NMDAR Encephalitis: Passive Transfer From Man to Mouse by a Recombinant Antibody

Ann Clin Transl Neurol. 2017 Oct 3;4(11):768-783. doi: 10.1002/acn3.444. eCollection 2017 Nov.


Objective: Autoimmune encephalitis is most frequently associated with anti-NMDAR autoantibodies. Their pathogenic relevance has been suggested by passive transfer of patients' cerebrospinal fluid (CSF) in mice in vivo. We aimed to analyze the intrathecal plasma cell repertoire, identify autoantibody-producing clones, and characterize their antibody signatures in recombinant form.

Methods: Patients with recent onset typical anti-NMDAR encephalitis were subjected to flow cytometry analysis of the peripheral and intrathecal immune response before, during, and after immunotherapy. Recombinant human monoclonal antibodies (rhuMab) were cloned and expressed from matching immunoglobulin heavy- (IgH) and light-chain (IgL) amplicons of clonally expanded intrathecal plasma cells (cePc) and tested for their pathogenic relevance.

Results: Intrathecal accumulation of B and plasma cells corresponded to the clinical course. The presence of cePc with hypermutated antigen receptors indicated an antigen-driven intrathecal immune response. Consistently, a single recombinant human GluN1-specific monoclonal antibody, rebuilt from intrathecal cePc, was sufficient to reproduce NMDAR epitope specificity in vitro. After intraventricular infusion in mice, it accumulated in the hippocampus, decreased synaptic NMDAR density, and caused severe reversible memory impairment, a key pathogenic feature of the human disease, in vivo.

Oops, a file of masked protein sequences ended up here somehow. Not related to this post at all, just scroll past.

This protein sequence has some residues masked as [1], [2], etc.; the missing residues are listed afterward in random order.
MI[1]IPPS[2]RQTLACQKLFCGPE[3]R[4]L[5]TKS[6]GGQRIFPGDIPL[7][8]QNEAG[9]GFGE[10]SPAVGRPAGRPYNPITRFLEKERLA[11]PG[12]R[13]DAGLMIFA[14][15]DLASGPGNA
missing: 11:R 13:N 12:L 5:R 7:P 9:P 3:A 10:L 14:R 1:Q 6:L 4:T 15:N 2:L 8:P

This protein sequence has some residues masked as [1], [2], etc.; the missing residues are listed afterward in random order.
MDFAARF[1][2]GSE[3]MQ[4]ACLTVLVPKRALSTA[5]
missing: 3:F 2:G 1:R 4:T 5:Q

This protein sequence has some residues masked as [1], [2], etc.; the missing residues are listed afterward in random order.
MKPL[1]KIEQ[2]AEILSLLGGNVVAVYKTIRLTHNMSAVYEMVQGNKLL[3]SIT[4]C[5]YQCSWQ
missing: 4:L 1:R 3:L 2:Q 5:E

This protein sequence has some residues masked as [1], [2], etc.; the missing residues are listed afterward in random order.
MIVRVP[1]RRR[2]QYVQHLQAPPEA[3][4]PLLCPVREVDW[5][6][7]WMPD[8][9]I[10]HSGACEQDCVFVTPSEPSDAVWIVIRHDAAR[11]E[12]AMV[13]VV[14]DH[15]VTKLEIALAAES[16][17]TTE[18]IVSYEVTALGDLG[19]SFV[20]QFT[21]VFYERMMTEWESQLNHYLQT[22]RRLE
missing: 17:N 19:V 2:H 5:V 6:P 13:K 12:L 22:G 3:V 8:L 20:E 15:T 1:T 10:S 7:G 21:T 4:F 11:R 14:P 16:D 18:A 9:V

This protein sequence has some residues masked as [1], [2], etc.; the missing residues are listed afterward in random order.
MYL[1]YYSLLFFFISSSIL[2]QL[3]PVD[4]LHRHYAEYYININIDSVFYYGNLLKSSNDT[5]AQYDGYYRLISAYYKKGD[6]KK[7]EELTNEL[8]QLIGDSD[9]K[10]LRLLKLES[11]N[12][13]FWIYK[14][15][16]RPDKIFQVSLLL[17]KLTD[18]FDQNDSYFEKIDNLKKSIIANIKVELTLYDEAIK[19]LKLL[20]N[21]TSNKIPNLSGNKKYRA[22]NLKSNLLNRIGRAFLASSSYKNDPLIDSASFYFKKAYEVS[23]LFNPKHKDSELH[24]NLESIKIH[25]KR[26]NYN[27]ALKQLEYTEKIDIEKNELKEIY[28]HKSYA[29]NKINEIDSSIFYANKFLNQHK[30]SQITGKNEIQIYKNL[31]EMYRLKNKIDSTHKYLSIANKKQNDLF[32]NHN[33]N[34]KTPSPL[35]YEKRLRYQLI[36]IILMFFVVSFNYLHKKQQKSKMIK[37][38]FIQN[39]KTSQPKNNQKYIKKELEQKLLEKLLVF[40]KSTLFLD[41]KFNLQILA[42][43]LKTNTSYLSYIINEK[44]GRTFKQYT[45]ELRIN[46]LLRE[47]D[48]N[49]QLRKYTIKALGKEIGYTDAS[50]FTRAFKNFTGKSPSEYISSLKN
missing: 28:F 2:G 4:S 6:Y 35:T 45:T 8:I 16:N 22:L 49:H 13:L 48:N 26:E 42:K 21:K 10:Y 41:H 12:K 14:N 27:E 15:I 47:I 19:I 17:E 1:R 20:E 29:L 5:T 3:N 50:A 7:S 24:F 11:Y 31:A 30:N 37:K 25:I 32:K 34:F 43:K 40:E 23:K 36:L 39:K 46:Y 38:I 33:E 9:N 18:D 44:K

Interpretation: A CNS-specific humoral immune response is present in anti-NMDAR encephalitis specifically targeting the GluN1 subunit of the NMDAR. Using reverse genetics, we recovered the typical intrathecal antibody signature in recombinant form, and proved its pathogenic relevance by passive transfer of disease symptoms from man to mouse, providing the critical link between intrathecal immune response and the pathogenesis of anti-NMDAR encephalitis as a humorally mediated autoimmune disease.

Grant support

This work was funded by German Research Foundation grants DFG, TR128, Project Z2 and DFG, INST 2105/27‐1; NIH grant RO1NS077851; Instituto Carlos III/FEDER grant FIS PI14/00203; CIBERER grant CB15/00010; Fundacio Cellex grant ; Walter und Ilse‐Rose‐Stiftung grant ; Forschungskommission of the Heinrich Heine University Düsseldorf, Germany grant ; Bundesministerium für Bildung und Forschung grant 031A232.